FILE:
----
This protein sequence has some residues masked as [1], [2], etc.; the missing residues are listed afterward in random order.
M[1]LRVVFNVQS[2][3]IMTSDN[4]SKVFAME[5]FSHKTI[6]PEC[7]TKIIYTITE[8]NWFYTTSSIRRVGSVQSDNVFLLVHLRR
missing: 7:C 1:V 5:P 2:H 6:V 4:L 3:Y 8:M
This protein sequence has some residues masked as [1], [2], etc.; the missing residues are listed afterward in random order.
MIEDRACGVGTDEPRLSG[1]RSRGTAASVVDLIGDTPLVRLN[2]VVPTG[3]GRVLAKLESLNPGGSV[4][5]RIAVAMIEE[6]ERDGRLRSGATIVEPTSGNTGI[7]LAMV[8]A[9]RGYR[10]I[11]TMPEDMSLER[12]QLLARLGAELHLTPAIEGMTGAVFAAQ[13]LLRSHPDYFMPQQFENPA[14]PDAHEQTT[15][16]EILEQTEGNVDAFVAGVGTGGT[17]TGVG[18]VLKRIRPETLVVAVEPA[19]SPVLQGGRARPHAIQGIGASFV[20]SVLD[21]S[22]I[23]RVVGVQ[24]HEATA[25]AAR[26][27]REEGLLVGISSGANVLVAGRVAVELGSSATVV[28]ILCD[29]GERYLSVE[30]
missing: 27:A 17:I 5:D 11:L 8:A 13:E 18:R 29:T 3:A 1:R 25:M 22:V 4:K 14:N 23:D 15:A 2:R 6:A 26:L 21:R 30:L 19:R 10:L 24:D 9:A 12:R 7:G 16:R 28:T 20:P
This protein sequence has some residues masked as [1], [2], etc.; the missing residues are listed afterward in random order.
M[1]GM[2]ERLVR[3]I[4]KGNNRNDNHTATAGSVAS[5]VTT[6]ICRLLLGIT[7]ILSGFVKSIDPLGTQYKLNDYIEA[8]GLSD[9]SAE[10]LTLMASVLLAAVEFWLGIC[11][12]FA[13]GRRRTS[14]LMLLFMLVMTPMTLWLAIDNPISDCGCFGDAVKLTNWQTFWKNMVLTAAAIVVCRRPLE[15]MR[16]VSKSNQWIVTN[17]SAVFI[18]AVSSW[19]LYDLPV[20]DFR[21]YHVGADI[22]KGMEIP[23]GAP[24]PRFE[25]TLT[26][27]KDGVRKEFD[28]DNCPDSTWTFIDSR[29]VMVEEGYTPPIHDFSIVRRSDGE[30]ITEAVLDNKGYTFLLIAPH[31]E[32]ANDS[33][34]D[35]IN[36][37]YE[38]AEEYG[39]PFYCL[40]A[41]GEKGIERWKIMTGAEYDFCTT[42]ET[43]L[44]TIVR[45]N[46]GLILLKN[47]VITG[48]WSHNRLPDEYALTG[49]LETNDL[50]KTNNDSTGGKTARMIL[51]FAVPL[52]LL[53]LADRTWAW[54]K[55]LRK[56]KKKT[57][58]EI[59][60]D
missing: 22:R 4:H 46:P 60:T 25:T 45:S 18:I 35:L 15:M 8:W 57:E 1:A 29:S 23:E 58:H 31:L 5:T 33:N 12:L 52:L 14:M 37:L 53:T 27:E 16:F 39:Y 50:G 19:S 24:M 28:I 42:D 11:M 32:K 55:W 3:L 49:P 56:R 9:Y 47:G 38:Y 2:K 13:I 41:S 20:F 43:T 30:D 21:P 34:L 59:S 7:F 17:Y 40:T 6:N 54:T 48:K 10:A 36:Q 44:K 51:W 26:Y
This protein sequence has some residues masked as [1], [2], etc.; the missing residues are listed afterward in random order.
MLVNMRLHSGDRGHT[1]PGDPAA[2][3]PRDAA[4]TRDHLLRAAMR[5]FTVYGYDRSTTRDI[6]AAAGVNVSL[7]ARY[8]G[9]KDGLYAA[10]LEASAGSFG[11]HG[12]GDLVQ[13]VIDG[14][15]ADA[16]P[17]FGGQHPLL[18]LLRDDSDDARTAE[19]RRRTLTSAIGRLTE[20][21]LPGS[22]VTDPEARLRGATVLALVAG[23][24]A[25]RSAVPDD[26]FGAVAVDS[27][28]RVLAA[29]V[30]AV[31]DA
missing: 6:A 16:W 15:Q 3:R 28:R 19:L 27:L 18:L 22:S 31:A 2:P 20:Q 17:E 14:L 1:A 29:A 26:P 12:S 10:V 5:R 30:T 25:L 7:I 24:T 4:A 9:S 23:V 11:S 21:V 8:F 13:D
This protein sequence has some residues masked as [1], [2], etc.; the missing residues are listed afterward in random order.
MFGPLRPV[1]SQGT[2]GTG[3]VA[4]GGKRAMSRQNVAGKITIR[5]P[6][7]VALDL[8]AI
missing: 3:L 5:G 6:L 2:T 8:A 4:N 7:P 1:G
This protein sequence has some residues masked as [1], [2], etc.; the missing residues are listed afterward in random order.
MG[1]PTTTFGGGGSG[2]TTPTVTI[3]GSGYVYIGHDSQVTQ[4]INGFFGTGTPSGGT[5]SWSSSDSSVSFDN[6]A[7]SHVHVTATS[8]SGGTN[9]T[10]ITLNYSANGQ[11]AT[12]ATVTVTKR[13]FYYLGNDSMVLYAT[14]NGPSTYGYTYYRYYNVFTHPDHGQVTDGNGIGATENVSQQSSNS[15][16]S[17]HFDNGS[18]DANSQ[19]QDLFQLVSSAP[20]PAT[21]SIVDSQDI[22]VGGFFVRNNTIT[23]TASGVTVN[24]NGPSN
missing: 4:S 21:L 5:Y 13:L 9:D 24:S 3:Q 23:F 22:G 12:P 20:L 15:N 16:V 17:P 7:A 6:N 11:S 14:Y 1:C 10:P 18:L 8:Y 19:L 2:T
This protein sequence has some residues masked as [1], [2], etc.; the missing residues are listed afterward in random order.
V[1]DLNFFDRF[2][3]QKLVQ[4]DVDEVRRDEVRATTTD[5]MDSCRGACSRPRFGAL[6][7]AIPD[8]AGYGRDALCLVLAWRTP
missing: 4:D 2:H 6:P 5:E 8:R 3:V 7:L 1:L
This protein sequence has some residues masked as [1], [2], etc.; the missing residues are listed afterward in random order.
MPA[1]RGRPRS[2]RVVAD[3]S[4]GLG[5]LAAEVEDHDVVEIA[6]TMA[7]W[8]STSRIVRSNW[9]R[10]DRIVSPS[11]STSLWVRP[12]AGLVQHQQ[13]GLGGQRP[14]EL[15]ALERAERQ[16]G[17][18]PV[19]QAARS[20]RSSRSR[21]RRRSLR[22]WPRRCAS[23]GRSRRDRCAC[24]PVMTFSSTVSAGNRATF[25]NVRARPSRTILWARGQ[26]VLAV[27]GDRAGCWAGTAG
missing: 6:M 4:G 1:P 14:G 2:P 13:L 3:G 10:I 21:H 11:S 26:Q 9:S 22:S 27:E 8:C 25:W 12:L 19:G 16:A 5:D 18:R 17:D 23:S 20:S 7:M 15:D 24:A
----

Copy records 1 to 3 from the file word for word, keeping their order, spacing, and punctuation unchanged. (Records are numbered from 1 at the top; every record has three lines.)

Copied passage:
This protein sequence has some residues masked as [1], [2], etc.; the missing residues are listed afterward in random order.
M[1]LRVVFNVQS[2][3]IMTSDN[4]SKVFAME[5]FSHKTI[6]PEC[7]TKIIYTITE[8]NWFYTTSSIRRVGSVQSDNVFLLVHLRR
missing: 7:C 1:V 5:P 2:H 6:V 4:L 3:Y 8:M
This protein sequence has some residues masked as [1], [2], etc.; the missing residues are listed afterward in random order.
MIEDRACGVGTDEPRLSG[1]RSRGTAASVVDLIGDTPLVRLN[2]VVPTG[3]GRVLAKLESLNPGGSV[4][5]RIAVAMIEE[6]ERDGRLRSGATIVEPTSGNTGI[7]LAMV[8]A[9]RGYR[10]I[11]TMPEDMSLER[12]QLLARLGAELHLTPAIEGMTGAVFAAQ[13]LLRSHPDYFMPQQFENPA[14]PDAHEQTT[15][16]EILEQTEGNVDAFVAGVGTGGT[17]TGVG[18]VLKRIRPETLVVAVEPA[19]SPVLQGGRARPHAIQGIGASFV[20]SVLD[21]S[22]I[23]RVVGVQ[24]HEATA[25]AAR[26][27]REEGLLVGISSGANVLVAGRVAVELGSSATVV[28]ILCD[29]GERYLSVE[30]
missing: 27:A 17:I 5:D 11:L 8:A 13:E 18:R 29:T 3:A 1:R 25:M 22:V 4:K 14:N 23:D 15:A 2:R 6:A 26:L 21:R 30:L 19:R 10:L 24:D 9:A 12:R 7:G 16:R 28:T 20:P
This protein sequence has some residues masked as [1], [2], etc.; the missing residues are listed afterward in random order.
M[1]GM[2]ERLVR[3]I[4]KGNNRNDNHTATAGSVAS[5]VTT[6]ICRLLLGIT[7]ILSGFVKSIDPLGTQYKLNDYIEA[8]GLSD[9]SAE[10]LTLMASVLLAAVEFWLGIC[11][12]FA[13]GRRRTS[14]LMLLFMLVMTPMTLWLAIDNPISDCGCFGDAVKLTNWQTFWKNMVLTAAAIVVCRRPLE[15]MR[16]VSKSNQWIVTN[17]SAVFI[18]AVSSW[19]LYDLPV[20]DFR[21]YHVGADI[22]KGMEIP[23]GAP[24]PRFE[25]TLT[26][27]KDGVRKEFD[28]DNCPDSTWTFIDSR[29]VMVEEGYTPPIHDFSIVRRSDGE[30]ITEAVLDNKGYTFLLIAPH[31]E[32]ANDS[33][34]D[35]IN[36][37]YE[38]AEEYG[39]PFYCL[40]A[41]GEKGIERWKIMTGAEYDFCTT[42]ET[43]L[44]TIVR[45]N[46]GLILLKN[47]VITG[48]WSHNRLPDEYALTG[49]LETNDL[50]KTNNDSTGGKTARMIL[51]FAVPL[52]LL[53]LADRTWAW[54]K[55]LRK[56]KKKT[57][58]EI[59][60]D
missing: 22:R 4:H 46:P 60:T 25:T 45:S 18:I 35:L 15:M 8:W 57:E 1:A 29:S 23:E 58:H 31:L 5:T 33:N 12:L 52:L 14:M 37:L 53:T 27:E 16:F 39:Y 50:G 19:S 24:M 28:I 42:D 11:M 32:K 55:W 3:L 49:P 56:R 9:Y 47:G 38:Y 2:K 13:I 41:S 20:F 43:T 30:D 21:P 34:L 59:S 7:F 17:Y 40:T 6:N 54:T 48:K 10:A 36:Q 44:K 51:W 26:Y